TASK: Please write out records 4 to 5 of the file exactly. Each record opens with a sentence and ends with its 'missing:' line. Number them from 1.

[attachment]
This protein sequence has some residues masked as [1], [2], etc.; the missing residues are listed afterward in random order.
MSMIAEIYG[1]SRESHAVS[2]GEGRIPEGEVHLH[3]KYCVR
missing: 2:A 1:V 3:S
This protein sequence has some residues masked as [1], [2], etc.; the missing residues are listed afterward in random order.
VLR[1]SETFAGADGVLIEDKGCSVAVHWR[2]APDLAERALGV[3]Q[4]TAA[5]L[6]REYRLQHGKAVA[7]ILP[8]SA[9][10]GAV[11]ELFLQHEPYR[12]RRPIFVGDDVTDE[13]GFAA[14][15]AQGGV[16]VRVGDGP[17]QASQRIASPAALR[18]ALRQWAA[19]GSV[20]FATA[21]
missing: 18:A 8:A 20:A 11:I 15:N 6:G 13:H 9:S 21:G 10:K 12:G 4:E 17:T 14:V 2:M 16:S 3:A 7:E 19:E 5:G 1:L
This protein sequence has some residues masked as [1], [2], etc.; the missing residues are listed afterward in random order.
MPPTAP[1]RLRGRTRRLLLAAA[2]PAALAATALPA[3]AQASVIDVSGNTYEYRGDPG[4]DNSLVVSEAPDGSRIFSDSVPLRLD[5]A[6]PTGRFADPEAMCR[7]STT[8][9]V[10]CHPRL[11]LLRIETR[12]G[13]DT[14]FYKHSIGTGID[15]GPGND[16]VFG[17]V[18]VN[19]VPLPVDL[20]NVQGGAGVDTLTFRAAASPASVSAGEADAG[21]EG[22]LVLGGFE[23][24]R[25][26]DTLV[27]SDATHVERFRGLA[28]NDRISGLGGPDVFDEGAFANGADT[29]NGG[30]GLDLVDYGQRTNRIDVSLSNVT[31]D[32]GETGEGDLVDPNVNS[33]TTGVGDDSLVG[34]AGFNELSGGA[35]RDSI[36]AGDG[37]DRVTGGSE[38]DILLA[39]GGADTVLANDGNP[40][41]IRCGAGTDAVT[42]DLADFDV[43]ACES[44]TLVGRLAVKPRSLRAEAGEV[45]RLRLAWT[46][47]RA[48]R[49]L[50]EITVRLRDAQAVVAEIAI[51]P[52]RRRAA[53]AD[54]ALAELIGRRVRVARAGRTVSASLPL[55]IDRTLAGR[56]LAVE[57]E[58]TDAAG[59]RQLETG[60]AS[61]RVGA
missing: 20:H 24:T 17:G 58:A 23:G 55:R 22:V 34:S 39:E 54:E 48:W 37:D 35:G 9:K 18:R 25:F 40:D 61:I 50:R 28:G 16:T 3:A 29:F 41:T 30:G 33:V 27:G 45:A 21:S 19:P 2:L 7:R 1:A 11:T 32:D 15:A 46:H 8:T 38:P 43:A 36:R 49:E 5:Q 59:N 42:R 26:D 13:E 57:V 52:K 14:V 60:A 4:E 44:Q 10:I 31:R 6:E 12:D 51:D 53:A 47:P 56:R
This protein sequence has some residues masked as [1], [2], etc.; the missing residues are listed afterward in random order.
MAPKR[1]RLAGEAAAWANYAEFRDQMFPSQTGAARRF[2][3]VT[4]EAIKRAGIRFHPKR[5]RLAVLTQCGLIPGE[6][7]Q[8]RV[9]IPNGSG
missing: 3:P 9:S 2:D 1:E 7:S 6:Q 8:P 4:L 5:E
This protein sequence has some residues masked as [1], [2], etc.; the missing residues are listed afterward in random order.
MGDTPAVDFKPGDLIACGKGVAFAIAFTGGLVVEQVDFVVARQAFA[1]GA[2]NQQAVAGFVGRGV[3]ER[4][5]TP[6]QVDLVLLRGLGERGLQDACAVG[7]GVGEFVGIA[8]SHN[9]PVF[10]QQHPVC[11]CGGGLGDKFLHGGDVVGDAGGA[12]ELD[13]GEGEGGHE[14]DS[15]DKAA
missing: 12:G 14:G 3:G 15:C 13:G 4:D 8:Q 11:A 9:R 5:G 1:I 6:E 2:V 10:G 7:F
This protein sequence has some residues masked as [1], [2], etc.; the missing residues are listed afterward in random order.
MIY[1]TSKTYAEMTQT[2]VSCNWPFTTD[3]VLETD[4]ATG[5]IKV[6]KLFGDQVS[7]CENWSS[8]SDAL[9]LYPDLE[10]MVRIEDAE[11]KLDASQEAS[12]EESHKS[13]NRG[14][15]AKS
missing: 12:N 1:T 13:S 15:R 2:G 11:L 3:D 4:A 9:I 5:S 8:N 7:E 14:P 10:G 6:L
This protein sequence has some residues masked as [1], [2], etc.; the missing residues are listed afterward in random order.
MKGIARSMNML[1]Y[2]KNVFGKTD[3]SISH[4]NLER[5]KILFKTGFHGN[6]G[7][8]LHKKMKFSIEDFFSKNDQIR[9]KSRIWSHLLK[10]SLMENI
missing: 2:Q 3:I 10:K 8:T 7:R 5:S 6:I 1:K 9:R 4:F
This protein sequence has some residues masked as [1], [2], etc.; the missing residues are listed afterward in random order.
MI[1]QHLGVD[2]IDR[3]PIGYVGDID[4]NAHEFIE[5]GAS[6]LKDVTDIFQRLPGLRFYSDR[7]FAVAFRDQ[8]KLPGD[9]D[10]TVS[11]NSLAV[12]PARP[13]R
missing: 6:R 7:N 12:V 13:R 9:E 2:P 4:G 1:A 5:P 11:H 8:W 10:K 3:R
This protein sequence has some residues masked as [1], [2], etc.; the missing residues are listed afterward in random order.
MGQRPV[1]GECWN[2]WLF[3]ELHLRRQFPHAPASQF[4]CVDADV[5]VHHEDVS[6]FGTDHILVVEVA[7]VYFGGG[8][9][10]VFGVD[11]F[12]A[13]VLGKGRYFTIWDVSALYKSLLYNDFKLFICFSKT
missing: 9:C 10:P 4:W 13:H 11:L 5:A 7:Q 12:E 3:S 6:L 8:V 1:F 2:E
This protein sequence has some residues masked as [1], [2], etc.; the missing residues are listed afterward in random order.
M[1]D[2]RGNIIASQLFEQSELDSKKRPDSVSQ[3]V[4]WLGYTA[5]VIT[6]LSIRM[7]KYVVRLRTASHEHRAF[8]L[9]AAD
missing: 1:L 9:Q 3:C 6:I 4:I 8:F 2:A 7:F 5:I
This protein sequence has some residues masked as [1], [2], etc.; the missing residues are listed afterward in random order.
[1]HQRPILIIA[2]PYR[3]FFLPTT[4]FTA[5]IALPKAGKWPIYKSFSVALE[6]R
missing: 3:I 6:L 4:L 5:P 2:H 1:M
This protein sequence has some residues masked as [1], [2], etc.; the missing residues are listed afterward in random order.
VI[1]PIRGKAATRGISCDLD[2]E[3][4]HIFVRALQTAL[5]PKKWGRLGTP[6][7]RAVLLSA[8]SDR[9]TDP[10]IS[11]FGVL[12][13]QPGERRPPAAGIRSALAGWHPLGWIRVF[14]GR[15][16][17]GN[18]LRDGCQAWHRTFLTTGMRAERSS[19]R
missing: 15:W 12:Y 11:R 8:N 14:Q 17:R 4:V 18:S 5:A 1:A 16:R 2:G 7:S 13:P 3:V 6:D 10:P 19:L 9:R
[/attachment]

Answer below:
This protein sequence has some residues masked as [1], [2], etc.; the missing residues are listed afterward in random order.
MAPKR[1]RLAGEAAAWANYAEFRDQMFPSQTGAARRF[2][3]VT[4]EAIKRAGIRFHPKR[5]RLAVLTQCGLIPGE[6][7]Q[8]RV[9]IPNGSG
missing: 3:P 9:S 2:D 1:E 7:S 6:Q 8:P 4:L 5:E
This protein sequence has some residues masked as [1], [2], etc.; the missing residues are listed afterward in random order.
MGDTPAVDFKPGDLIACGKGVAFAIAFTGGLVVEQVDFVVARQAFA[1]GA[2]NQQAVAGFVGRGV[3]ER[4][5]TP[6]QVDLVLLRGLGERGLQDACAVG[7]GVGEFVGIA[8]SHN[9]PVF[10]QQHPVC[11]CGGGLGDKFLHGGDVVGDAGGA[12]ELD[13]GEGEGGHE[14]DS[15]DKAA
missing: 12:G 14:G 3:G 15:C 13:G 4:D 8:Q 11:A 9:R 5:G 1:I 6:E 2:V 10:G 7:F